By 1979, polio in the United States had virtually been eliminated, but people in seven African and South Asian nations continue to suffer from the disease. In an effort to combat this global health threat, a group of Yalies recently hosted a Polio Awareness and Fundraising Week.

The Rotaract Club of Yale College organized a benefit concert Friday night at Dwight Hall. Twenty people attended the concert, which served as the finale to the group’s series of events including a Monday public-health and polio discussion led by Yale World Fellow Ali Sindi and Associate Professor Nora Groce, a Wednesday bake sale, and two screenings of “Frida,” a film about Mexican artist Frida Kahlo, who suffered from polio as a child.

Rotaract Club President Michelle de Saram ’05 said all of the week’s profits will be donated to Rotary International’s Polio Plus campaign. The campaign, founded in 1985, has vaccinated nearly two billion people worldwide. Its goal is to completely eradicate polio by 2005.

While the campaign has raised $88.5 million for vaccinations, de Saram said much more money is needed.

“There’s a funding gap of about $275 million,” she said.

For that reason, the Rotaract Club of Yale College decided to make Polio Awareness and Fundraising Week one of their main activities this year, de Saram said. She said the events were “quite successful.”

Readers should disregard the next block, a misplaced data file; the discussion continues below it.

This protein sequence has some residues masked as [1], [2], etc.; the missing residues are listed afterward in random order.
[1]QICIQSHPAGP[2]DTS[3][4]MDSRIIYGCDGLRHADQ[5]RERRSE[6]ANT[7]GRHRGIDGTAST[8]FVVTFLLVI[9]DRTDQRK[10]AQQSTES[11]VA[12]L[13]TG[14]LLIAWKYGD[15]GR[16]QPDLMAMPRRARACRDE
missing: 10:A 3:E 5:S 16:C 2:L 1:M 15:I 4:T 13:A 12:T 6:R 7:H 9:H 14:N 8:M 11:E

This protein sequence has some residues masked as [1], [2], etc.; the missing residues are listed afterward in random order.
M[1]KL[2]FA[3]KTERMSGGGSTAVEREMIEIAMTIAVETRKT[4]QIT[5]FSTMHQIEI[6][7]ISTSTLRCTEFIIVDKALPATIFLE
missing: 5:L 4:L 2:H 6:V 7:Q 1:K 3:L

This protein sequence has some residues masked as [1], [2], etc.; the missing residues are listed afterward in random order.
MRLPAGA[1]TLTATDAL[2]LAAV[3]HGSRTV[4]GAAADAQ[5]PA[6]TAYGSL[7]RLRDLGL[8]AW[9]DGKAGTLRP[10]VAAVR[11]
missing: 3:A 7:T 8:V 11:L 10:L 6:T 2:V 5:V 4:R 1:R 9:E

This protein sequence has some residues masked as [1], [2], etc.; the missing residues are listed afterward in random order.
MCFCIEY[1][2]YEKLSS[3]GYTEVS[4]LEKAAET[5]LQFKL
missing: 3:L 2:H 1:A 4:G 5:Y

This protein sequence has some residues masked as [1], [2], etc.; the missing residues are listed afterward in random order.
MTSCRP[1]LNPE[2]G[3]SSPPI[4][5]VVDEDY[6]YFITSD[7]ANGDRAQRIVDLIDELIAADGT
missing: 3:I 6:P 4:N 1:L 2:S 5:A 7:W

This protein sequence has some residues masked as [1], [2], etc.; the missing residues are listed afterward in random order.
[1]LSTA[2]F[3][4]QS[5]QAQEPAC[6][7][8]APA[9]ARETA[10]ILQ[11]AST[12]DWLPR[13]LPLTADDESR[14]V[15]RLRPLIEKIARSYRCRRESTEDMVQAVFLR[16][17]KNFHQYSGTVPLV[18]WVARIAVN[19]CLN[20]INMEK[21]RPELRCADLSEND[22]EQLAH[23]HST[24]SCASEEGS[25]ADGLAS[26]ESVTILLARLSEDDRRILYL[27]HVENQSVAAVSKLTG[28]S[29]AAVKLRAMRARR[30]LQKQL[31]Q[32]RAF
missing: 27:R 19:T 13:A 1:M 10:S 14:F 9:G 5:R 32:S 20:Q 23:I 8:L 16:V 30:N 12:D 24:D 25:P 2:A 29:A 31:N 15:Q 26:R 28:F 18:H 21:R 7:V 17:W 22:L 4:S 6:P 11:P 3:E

The Friday concert featured three student musicians and the African dance troupe Konjo.

Audience member Paa Kwesi Imbeah ’05, who is originally from Ghana, said he had personal reasons for coming to the concert.

“In my own country we have polio,” he said. “Growing up it was a huge problem. So, I feel the bond.”

Imbeah said he thought the need to contribute towards improving life in other nations was “sort of sidelined” at Yale because of what he perceived as students’ focus on New Haven-centered community service.

Ranidu Lankage ’05, a South Asian pop star who signed with Sony, performed three songs at the concert. He sang two from his old album, “Oba Magamai,” or “You’re Only Mine,” and one from his not-yet-released album, “Divipura,” or “All My Life.”

Lankage said he was happy to perform at the concert.

“It was a good cause, and I wanted to support Rotary Club,” he said.Ê”People should — contribute towards bettering life in other places.”

Rotaract member Lara Berlin ’07 said she had hoped more people would attend the concert.

“But I think it went pretty well,” she said.

Rotaract Director of International Service Jane Pek ’05 said the event was a success, but she regretted the group “didn’t have time to publicize” the concert as much as she felt they should have.

“The turnout was lower than we had hoped,” she said.

The concert’s first performance was by Sarah Hammel MUS ’05. A cellist, Hammel is also a Rotary ambassadorial scholar.

The six members of Konjo followed Hammel’s performance with an ancient Mali dance expressing celebration and honor.

For the third performance, Donna Ong ’06 played two modern pieces on the guzheng, a traditional Chinese instrument.

Carmen Valache ’07 said she was impressed with the event.

“I didn’t even know this instrument existed before coming here,” she said. “It is so gorgeous.”

Previous Yale Rotaract Club fund-raising efforts included Krispy Kreme doughnut study breaks, which the club used as an opportunity to foster discussion about Rotaract and Polio Plus.